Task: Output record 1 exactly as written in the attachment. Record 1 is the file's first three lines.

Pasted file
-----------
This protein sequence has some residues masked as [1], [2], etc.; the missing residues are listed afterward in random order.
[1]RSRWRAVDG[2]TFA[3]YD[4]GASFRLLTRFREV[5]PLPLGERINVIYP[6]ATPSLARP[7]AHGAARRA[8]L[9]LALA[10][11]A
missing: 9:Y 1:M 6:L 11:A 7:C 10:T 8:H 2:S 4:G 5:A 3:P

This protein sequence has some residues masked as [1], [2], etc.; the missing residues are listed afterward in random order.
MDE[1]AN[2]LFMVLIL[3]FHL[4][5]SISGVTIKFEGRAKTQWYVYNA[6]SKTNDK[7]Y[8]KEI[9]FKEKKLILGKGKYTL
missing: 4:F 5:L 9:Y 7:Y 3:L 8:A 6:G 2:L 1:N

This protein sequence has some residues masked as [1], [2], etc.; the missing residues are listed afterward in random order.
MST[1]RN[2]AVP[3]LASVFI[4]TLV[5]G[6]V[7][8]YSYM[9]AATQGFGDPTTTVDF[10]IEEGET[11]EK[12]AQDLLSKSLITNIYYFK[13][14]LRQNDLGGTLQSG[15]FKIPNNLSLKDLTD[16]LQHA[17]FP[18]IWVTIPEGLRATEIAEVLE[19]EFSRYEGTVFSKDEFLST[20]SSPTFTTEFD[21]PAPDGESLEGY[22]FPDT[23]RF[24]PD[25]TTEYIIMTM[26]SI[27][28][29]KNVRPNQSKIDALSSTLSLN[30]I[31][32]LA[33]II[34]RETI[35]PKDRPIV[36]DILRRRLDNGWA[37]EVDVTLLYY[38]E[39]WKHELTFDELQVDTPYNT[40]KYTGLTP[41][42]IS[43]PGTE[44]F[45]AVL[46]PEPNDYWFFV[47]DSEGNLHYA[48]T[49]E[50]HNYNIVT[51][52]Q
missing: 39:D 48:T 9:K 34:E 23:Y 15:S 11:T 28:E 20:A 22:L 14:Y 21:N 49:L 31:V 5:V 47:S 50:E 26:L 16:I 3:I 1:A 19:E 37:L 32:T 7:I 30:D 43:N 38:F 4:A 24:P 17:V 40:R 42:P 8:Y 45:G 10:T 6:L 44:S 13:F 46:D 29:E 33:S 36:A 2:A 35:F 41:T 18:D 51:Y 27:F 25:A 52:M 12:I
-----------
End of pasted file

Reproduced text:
This protein sequence has some residues masked as [1], [2], etc.; the missing residues are listed afterward in random order.
[1]RSRWRAVDG[2]TFA[3]YD[4]GASFRLLTRFREV[5]PLPLGERINVIYP[6]ATPSLARP[7]AHGAARRA[8]L[9]LALA[10][11]A
missing: 9:Y 1:M 6:L 11:A 7:C 10:T 8:H 2:S 4:G 5:A 3:P